Sherlock Holmes

Categories: Holmes

Holmes himself is a mysterious character he speaks his mind to every person he comes in to contact with, regardless of his or her public status, Holmes himself thinks him self-superior to the law and will break it if necessary to crack a case. When he does this he gives very little thought to what consequences he may have brought upon himself. Holmes will sit up in his chair for hours on end smoking his pipe, trying to work out clues and connections to the case he may be investigating.

Holmes addiction to opium comes across in almost all of the books I have studied. Holmes is in a way like Samson who appears invincible, but unlike Samson Holmes is flaw is not in his hair but in his addiction to opium. This indeed, Sherlock Holmes major weakness.

The Sherlock Holmes novels nearly always start with Watson in the third narrative going to meet Holmes while passing by. To study what it is about Doyle’s Holmes stories that make them a best seller I compared them with another detective fiction novel, written by an equally famous author, Agatha Christie.

Unlike Holmes novels where Watson is the narrator Christies novels are written in the first person narrative, they have a twist at ever turn. Christie’s novels are a lot longer than Doyle’s, as Doyle’s are only short stories. I feel that although Christie’s novel was exceptionally good; I felt that the Holmes novels were far superior.

Christie’s novel didn’t have the flow and tension as the Holmes novels.

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They lacked the enthusiasm Holmes has for his cases especially the ‘chase near the end of the novel. Christie books also had a love story running along side the crime/mystery plot, which I felt spoilt actual mystery. It was also not a surprise to find that the person I had suspected to commit the crime after a few pages was in fact the culprit. Where as with Doyle’s novels you are left perplexed as to how Holmes uncovers the culprit and has to explain who he does it to the reader, and Watson. The Christie novel also had far to many characters involved, many of which were obvious red herrings.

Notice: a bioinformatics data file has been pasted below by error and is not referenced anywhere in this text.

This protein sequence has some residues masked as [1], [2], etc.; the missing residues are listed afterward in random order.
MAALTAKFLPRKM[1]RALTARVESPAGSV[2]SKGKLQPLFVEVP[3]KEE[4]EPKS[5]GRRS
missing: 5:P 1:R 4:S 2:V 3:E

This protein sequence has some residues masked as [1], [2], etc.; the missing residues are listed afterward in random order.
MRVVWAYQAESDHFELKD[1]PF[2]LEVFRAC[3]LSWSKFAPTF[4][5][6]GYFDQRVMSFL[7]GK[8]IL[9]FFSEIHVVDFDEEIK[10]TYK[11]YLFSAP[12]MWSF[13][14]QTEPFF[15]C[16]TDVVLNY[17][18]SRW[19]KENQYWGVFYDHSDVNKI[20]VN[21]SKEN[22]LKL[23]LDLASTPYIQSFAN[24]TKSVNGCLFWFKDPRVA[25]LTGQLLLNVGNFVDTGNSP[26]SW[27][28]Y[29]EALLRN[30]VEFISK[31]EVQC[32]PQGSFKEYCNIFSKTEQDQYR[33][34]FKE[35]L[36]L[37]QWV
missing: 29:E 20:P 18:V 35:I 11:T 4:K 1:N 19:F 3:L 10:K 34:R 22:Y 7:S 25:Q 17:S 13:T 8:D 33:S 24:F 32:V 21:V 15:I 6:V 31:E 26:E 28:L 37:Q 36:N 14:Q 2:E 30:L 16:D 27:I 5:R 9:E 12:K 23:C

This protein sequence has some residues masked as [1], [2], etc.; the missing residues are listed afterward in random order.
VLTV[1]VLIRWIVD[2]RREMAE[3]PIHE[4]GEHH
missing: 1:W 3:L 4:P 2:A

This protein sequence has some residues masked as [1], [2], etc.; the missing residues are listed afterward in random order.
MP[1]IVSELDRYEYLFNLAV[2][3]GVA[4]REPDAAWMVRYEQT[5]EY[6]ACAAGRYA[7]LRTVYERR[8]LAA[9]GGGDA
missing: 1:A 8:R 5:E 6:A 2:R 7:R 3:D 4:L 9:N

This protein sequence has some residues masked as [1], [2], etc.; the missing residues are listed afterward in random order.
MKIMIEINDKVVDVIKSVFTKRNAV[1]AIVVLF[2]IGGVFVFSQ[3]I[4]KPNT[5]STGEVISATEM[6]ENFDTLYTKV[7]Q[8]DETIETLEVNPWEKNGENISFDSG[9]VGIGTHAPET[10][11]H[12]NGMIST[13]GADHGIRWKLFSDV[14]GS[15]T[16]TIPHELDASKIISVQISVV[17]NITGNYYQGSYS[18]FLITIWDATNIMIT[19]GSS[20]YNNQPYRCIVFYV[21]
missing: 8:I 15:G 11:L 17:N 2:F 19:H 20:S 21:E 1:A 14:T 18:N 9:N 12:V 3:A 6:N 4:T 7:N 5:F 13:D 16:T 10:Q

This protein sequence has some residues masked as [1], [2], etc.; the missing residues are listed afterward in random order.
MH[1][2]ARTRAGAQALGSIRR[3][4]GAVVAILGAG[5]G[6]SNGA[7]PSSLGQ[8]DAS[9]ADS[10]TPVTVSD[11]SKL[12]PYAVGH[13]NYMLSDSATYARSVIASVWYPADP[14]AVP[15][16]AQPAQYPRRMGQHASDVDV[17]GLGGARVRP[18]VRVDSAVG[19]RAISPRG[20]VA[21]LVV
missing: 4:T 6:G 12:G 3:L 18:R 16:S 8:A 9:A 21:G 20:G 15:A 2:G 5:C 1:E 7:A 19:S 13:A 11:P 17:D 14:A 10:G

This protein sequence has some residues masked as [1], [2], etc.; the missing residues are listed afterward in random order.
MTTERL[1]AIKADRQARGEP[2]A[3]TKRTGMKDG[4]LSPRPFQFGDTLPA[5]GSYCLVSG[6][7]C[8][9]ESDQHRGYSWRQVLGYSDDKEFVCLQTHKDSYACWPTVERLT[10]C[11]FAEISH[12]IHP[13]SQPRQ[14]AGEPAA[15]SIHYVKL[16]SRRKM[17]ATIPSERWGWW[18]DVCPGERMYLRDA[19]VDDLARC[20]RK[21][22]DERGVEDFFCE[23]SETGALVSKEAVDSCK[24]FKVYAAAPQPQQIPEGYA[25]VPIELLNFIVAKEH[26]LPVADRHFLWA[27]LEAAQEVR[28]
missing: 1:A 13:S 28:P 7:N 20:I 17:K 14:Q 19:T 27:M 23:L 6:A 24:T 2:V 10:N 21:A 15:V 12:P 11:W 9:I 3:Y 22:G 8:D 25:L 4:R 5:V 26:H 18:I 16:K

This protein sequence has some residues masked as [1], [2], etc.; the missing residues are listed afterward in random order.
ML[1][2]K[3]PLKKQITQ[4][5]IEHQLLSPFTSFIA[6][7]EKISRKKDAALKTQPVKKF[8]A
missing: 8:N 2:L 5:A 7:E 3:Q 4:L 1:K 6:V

At some points in the novel I didn’t know who was talking to who and had to read back a few pages to try and make it out. Yet with the Holmes novels they flow nicely and are easy to read. Christie’s novels like Doyle’s follow Monsignor Ronald Knox ten rules i.e., no sinister or nasty foreigners are involved in the crime/mystery, although I have only read one of her crime novels. I feel her novels lack the enthusiasm that Doyle puts into his novels. Holmes has a far more superior attitude to him, than the lead character in Christie’s novel. He is given respect from everyone who knows him, apart from his archenemy. Whereas, Christies main character is pushed around by his father and his not the top of his ‘league’ unlike Holmes. Overall I feel although Christie’s novel was good the Holmes novels were far superior.

Out of the several Holmes novels I have read Holmes has always been acquainted with clients. The client will tell of his or her ordeal and then they will leave, Holmes and Watson will have a conversation before they go of to solve the mystery/crime that the client is apparently mystified by. Centuries after being written these books are still widely read and are popular with all ages. The books have a satisfying end and can be read over and over again and still they satisfy. Not only do they give the reader an insight into the life of Sherlock Holmes but it also gives us an idea of what Victorian England was like.

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Sherlock Holmes. (2020, Jun 02). Retrieved from

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